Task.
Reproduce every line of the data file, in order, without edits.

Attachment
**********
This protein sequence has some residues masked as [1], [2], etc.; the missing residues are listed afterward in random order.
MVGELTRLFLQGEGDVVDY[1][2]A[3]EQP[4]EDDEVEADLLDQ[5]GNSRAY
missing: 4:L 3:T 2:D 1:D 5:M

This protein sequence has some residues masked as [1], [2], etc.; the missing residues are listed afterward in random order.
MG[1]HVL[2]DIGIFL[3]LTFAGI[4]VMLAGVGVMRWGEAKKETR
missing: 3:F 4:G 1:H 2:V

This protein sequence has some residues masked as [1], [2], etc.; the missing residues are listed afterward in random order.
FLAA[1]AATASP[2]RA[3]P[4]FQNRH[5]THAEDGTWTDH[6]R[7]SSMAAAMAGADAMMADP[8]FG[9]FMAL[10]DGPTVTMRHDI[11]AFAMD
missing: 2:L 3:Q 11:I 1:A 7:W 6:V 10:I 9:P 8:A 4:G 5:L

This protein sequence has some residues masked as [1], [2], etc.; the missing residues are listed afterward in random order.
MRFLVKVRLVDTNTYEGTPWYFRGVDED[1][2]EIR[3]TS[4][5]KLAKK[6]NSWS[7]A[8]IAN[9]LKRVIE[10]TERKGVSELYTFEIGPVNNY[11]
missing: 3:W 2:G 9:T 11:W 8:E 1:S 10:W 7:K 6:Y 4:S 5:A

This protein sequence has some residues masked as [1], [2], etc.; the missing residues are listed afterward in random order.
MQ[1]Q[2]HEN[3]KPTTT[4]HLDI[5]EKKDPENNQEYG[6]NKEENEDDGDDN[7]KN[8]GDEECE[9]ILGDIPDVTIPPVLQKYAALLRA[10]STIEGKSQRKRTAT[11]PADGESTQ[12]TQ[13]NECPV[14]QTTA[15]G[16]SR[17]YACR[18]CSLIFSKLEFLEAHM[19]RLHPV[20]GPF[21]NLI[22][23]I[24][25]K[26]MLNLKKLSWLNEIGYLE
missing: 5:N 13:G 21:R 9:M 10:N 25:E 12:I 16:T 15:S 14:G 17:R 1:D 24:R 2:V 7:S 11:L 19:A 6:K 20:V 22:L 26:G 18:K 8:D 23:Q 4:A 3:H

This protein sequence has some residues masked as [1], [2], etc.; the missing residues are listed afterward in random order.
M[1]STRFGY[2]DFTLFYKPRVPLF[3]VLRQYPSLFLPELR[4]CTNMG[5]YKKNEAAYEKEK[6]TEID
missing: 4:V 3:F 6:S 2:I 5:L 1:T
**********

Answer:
This protein sequence has some residues masked as [1], [2], etc.; the missing residues are listed afterward in random order.
MVGELTRLFLQGEGDVVDY[1][2]A[3]EQP[4]EDDEVEADLLDQ[5]GNSRAY
missing: 4:L 3:T 2:D 1:D 5:M

This protein sequence has some residues masked as [1], [2], etc.; the missing residues are listed afterward in random order.
MG[1]HVL[2]DIGIFL[3]LTFAGI[4]VMLAGVGVMRWGEAKKETR
missing: 3:F 4:G 1:H 2:V

This protein sequence has some residues masked as [1], [2], etc.; the missing residues are listed afterward in random order.
FLAA[1]AATASP[2]RA[3]P[4]FQNRH[5]THAEDGTWTDH[6]R[7]SSMAAAMAGADAMMADP[8]FG[9]FMAL[10]DGPTVTMRHDI[11]AFAMD
missing: 2:L 3:Q 11:I 1:A 7:W 6:V 10:I 9:P 8:A 4:G 5:L

This protein sequence has some residues masked as [1], [2], etc.; the missing residues are listed afterward in random order.
MRFLVKVRLVDTNTYEGTPWYFRGVDED[1][2]EIR[3]TS[4][5]KLAKK[6]NSWS[7]A[8]IAN[9]LKRVIE[10]TERKGVSELYTFEIGPVNNY[11]
missing: 3:W 2:G 9:T 11:W 8:E 1:S 10:W 7:K 6:Y 4:S 5:A

This protein sequence has some residues masked as [1], [2], etc.; the missing residues are listed afterward in random order.
MQ[1]Q[2]HEN[3]KPTTT[4]HLDI[5]EKKDPENNQEYG[6]NKEENEDDGDDN[7]KN[8]GDEECE[9]ILGDIPDVTIPPVLQKYAALLRA[10]STIEGKSQRKRTAT[11]PADGESTQ[12]TQ[13]NECPV[14]QTTA[15]G[16]SR[17]YACR[18]CSLIFSKLEFLEAHM[19]RLHPV[20]GPF[21]NLI[22][23]I[24][25]K[26]MLNLKKLSWLNEIGYLE
missing: 5:N 13:G 21:R 9:M 10:N 25:E 12:I 16:T 15:S 14:G 17:R 1:D 24:R 2:V 7:S 11:L 19:A 6:K 20:V 22:L 26:G 18:K 8:D 23:Q 4:A 3:H

This protein sequence has some residues masked as [1], [2], etc.; the missing residues are listed afterward in random order.
M[1]STRFGY[2]DFTLFYKPRVPLF[3]VLRQYPSLFLPELR[4]CTNMG[5]YKKNEAAYEKEK[6]TEID
missing: 4:V 3:F 6:S 2:I 5:L 1:T